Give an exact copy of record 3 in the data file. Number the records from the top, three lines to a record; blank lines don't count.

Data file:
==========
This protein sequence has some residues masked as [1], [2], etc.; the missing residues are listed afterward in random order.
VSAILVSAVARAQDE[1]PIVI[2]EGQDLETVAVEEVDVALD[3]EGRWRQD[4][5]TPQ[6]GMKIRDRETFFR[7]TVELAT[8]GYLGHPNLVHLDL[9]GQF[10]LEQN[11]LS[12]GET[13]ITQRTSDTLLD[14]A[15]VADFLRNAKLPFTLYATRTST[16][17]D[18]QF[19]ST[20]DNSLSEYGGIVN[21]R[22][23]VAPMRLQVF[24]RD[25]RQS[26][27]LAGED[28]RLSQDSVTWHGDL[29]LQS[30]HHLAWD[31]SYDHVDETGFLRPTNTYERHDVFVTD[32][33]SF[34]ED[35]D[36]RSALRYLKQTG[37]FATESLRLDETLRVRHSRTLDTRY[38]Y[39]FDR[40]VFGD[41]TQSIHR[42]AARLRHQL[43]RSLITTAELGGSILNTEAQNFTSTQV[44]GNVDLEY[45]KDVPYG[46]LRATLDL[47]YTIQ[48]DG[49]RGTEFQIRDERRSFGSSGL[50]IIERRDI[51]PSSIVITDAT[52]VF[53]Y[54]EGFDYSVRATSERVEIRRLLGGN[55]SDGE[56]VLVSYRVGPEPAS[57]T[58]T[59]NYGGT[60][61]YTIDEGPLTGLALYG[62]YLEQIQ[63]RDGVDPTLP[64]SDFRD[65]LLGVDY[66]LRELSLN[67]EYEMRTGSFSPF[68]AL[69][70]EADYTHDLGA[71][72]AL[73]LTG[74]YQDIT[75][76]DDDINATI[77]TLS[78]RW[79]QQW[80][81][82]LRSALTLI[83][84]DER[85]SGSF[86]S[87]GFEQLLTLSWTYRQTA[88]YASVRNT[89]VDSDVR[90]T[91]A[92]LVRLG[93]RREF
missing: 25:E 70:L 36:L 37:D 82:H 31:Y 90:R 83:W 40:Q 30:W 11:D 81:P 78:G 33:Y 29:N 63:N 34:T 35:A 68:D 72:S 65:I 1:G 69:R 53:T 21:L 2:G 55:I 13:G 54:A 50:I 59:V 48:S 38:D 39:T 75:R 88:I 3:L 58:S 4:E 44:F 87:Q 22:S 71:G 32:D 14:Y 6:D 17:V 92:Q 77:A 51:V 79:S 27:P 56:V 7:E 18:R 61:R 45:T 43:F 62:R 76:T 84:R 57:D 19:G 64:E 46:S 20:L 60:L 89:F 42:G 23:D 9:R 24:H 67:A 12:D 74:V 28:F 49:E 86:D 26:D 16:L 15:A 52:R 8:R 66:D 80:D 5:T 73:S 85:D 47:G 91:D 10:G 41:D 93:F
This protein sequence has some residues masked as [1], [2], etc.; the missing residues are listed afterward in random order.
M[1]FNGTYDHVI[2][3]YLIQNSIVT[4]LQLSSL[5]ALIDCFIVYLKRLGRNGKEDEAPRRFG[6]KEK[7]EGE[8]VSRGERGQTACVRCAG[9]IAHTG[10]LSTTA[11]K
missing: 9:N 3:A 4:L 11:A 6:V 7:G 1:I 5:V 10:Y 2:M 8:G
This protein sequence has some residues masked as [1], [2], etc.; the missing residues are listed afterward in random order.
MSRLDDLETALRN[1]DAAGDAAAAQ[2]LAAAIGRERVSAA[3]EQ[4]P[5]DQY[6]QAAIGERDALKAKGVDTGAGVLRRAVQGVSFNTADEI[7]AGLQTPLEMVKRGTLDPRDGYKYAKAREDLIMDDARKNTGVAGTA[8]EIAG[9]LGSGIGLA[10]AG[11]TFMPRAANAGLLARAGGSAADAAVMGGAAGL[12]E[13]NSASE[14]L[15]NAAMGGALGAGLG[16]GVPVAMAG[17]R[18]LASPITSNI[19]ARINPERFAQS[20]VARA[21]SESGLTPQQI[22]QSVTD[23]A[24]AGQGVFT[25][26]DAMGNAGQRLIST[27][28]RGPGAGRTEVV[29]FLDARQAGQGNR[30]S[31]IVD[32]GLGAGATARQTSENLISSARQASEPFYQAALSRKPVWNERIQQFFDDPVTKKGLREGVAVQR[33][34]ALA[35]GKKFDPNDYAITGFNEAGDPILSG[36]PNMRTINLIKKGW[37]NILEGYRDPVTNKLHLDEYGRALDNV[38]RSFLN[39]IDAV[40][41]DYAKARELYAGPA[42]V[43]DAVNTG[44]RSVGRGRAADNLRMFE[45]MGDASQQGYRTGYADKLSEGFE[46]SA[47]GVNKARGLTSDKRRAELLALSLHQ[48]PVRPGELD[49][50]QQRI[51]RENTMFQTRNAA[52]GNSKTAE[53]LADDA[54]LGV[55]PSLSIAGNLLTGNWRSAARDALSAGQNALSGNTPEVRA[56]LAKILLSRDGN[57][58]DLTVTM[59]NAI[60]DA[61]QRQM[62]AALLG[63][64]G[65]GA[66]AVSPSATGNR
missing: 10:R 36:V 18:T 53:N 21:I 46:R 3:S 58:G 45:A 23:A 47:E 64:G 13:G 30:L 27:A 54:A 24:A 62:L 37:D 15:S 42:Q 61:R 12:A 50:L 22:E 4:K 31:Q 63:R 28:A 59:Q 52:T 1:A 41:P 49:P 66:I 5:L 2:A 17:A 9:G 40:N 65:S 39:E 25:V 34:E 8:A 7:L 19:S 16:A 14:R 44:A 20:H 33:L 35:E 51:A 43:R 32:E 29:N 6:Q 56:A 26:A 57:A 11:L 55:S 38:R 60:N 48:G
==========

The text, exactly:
This protein sequence has some residues masked as [1], [2], etc.; the missing residues are listed afterward in random order.
MSRLDDLETALRN[1]DAAGDAAAAQ[2]LAAAIGRERVSAA[3]EQ[4]P[5]DQY[6]QAAIGERDALKAKGVDTGAGVLRRAVQGVSFNTADEI[7]AGLQTPLEMVKRGTLDPRDGYKYAKAREDLIMDDARKNTGVAGTA[8]EIAG[9]LGSGIGLA[10]AG[11]TFMPRAANAGLLARAGGSAADAAVMGGAAGL[12]E[13]NSASE[14]L[15]NAAMGGALGAGLG[16]GVPVAMAG[17]R[18]LASPITSNI[19]ARINPERFAQS[20]VARA[21]SESGLTPQQI[22]QSVTD[23]A[24]AGQGVFT[25][26]DAMGNAGQRLIST[27][28]RGPGAGRTEVV[29]FLDARQAGQGNR[30]S[31]IVD[32]GLGAGATARQTSENLISSARQASEPFYQAALSRKPVWNERIQQFFDDPVTKKGLREGVAVQR[33][34]ALA[35]GKKFDPNDYAITGFNEAGDPILSG[36]PNMRTINLIKKGW[37]NILEGYRDPVTNKLHLDEYGRALDNV[38]RSFLN[39]IDAV[40][41]DYAKARELYAGPA[42]V[43]DAVNTG[44]RSVGRGRAADNLRMFE[45]MGDASQQGYRTGYADKLSEGFE[46]SA[47]GVNKARGLTSDKRRAELLALSLHQ[48]PVRPGELD[49][50]QQRI[51]RENTMFQTRNAA[52]GNSKTAE[53]LADDA[54]LGV[55]PSLSIAGNLLTGNWRSAARDALSAGQNALSGNTPEVRA[56]LAKILLSRDGN[57][58]DLTVTM[59]NAI[60]DA[61]QRQM[62]AALLG[63][64]G[65]GA[66]AVSPSATGNR
missing: 10:R 36:V 18:T 53:N 21:I 46:R 3:S 58:G 45:A 23:A 47:E 64:G 13:G 30:L 27:A 54:A 24:A 62:L 37:D 15:S 42:Q 61:R 12:A 50:L 22:E 4:K 31:Q 63:R 28:A 59:Q 52:T 1:A 41:P 49:P 66:I 5:L 2:A 17:A 9:G 40:N 65:S 39:E 25:V 34:E 8:A 7:L 19:S 16:A 14:R 44:A 20:H 33:L 35:E 51:A 43:R 32:E 29:N 6:Q 56:A 26:A 57:A 11:L 55:S 38:R 60:N 48:G